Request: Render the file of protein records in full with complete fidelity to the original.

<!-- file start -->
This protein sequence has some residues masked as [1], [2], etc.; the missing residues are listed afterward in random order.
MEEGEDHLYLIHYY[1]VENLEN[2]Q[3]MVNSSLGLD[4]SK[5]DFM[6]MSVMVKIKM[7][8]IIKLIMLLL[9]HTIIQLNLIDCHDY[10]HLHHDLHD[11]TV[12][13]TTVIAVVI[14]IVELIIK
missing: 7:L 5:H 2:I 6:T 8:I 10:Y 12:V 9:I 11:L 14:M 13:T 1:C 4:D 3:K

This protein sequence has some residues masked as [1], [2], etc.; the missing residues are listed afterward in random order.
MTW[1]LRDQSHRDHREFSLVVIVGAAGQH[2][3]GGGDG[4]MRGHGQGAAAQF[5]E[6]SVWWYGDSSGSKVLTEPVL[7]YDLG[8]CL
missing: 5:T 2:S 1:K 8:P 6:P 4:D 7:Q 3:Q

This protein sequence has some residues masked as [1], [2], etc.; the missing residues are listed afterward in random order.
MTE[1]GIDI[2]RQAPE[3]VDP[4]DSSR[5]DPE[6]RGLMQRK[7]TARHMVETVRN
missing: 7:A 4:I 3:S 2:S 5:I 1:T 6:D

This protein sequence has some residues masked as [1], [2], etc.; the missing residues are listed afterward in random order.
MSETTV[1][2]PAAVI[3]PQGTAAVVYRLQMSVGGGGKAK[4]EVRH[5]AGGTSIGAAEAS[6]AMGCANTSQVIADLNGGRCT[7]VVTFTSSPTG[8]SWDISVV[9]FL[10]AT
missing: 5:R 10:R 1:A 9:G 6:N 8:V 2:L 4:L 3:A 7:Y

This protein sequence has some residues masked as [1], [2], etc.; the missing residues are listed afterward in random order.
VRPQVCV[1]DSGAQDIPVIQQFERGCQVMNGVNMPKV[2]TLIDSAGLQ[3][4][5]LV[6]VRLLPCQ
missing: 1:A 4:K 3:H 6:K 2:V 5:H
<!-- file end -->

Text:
This protein sequence has some residues masked as [1], [2], etc.; the missing residues are listed afterward in random order.
MEEGEDHLYLIHYY[1]VENLEN[2]Q[3]MVNSSLGLD[4]SK[5]DFM[6]MSVMVKIKM[7][8]IIKLIMLLL[9]HTIIQLNLIDCHDY[10]HLHHDLHD[11]TV[12][13]TTVIAVVI[14]IVELIIK
missing: 7:L 5:H 2:I 6:T 8:I 10:Y 12:V 9:I 11:L 14:M 13:T 1:C 4:D 3:K

This protein sequence has some residues masked as [1], [2], etc.; the missing residues are listed afterward in random order.
MTW[1]LRDQSHRDHREFSLVVIVGAAGQH[2][3]GGGDG[4]MRGHGQGAAAQF[5]E[6]SVWWYGDSSGSKVLTEPVL[7]YDLG[8]CL
missing: 5:T 2:S 1:K 8:P 6:P 4:D 7:Q 3:Q

This protein sequence has some residues masked as [1], [2], etc.; the missing residues are listed afterward in random order.
MTE[1]GIDI[2]RQAPE[3]VDP[4]DSSR[5]DPE[6]RGLMQRK[7]TARHMVETVRN
missing: 7:A 4:I 3:S 2:S 5:I 1:T 6:D

This protein sequence has some residues masked as [1], [2], etc.; the missing residues are listed afterward in random order.
MSETTV[1][2]PAAVI[3]PQGTAAVVYRLQMSVGGGGKAK[4]EVRH[5]AGGTSIGAAEAS[6]AMGCANTSQVIADLNGGRCT[7]VVTFTSSPTG[8]SWDISVV[9]FL[10]AT
missing: 5:R 10:R 1:A 9:G 6:N 8:V 2:L 4:L 3:A 7:Y

This protein sequence has some residues masked as [1], [2], etc.; the missing residues are listed afterward in random order.
VRPQVCV[1]DSGAQDIPVIQQFERGCQVMNGVNMPKV[2]TLIDSAGLQ[3][4][5]LV[6]VRLLPCQ
missing: 1:A 4:K 3:H 6:K 2:V 5:H